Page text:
Tag Archives: Benefit Bloggers

Surviving on a shoestring? Stuck in the benefits trap? Why not share your experiences with the world

From our experience, the assumption that people living on benefits don’t want to work simply isn’t true. We know that trying to survive on a very low income in the UK is a tricky business. Which is why we are working with OXFAM to find people who would be willing to share their experiences and frustrations on what it’s really like trying to survive in the system.

We’d like to hear from women and men who’d be up for taking part in a blog to record your experiences, tips and ideas as the Government makes decisions that affect your lives. We also want people who are happy to talk to the media. We think it’s time that the public and politicians see what it’s really like to survive in Britain today.

If you are struggling with the system, whether in work or on JSA, receiving housing benefit, incapacity benefits, are a single parent finding it hard to get by or have recently lost your job and can commit to volunteering with us as a blogger for the next few months, please send an email to sdransfield@oxfam.org.uk


Dynamic Meetings and Benefit Blogging

On Monday I met with Deven Ghelani (Centre for Social Justice) and Chris Goulden (Joseph Rowntree Foundation), to talk about the Community Allowance and the Dynamic Benefits report. For years the CREATE Consortium has campaigned against the benefit trap and for a community solution to unemployment.  The current benefit system acts a trap – stopping people from working and creating serious financial penalties for anyone on benefits who takes on a job for under 16 hours (you earn a pound….you lose a pound). The Dynamic Benefits report from Ian Duncan Smith’s think tank – sets out a new approach – recognising the need to let people take up work opportunities for under 16 hours without making people worse off. The main objection to these plans has historically come from the Treasury and if you believe the reports in the papers the argument is still ongoing….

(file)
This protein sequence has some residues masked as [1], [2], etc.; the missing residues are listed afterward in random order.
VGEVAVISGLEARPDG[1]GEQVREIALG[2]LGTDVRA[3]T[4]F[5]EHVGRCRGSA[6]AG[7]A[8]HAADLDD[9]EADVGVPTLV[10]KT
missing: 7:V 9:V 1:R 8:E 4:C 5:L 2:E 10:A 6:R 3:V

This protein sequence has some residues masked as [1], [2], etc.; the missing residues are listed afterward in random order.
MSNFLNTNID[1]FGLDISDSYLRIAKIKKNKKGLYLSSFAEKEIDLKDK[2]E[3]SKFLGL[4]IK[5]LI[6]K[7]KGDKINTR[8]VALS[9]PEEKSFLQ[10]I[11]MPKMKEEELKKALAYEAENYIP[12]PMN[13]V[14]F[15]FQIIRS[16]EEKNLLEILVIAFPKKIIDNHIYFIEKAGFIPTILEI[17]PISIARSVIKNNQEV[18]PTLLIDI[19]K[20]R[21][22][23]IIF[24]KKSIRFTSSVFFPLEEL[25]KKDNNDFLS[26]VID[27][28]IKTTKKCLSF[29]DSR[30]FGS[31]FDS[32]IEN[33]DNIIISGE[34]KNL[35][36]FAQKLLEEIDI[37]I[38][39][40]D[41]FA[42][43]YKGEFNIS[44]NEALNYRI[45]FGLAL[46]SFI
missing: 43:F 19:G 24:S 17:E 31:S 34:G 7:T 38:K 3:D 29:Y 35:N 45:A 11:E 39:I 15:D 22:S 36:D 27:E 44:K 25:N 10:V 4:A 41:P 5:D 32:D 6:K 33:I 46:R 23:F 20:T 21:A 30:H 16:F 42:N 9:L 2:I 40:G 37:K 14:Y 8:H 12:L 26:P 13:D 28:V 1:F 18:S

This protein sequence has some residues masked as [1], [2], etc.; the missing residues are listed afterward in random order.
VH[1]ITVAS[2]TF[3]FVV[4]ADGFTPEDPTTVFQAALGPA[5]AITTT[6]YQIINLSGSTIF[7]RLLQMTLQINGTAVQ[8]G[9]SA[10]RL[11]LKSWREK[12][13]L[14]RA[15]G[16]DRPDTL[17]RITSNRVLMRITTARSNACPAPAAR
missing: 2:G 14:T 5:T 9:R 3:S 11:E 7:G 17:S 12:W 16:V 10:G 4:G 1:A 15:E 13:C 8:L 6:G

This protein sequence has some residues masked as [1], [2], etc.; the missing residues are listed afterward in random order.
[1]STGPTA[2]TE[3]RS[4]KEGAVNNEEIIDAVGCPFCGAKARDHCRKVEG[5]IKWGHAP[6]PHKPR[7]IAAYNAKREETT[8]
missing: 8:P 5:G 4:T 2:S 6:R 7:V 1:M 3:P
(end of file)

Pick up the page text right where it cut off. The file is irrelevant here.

However, at Monday’s meeting I decided to be optimistic: IDS is going to win the argument on earning disregards – so that people can take up part-time jobs or flexible job opportunities – without risking being unable to buy food or pay the rent because our benefit system is so broken.

As we talked about the current consultation on Welfare Reform – 21st Century Welfare, I raised the importance of the links between people and the places they live. If we don’t recognise the high concentrations of unemployment and what this does to local communities, we miss out on an important part of the problem and the solution. We need to make sure that the current consultation on benefits and decisions on The Work Programme take into account the importance of understanding the “community dimension” and seeks to involve local people and communities in shaping one of the largest areas of Government spending – benefits and employment support programmes.

So how do we make sure that the people with the most knowledge of the benefit system and employment support – the people with direct experience are involved? We are going to be working with Oxfam to highlight people’s real experiences and we are also looking for people who are interested in becoming a benefit blogger – if you want to know more email me at L.winterburn@dta.org.uk

And for those people who like responding to consultations please remember the Community Allowance in your submission

Best wishes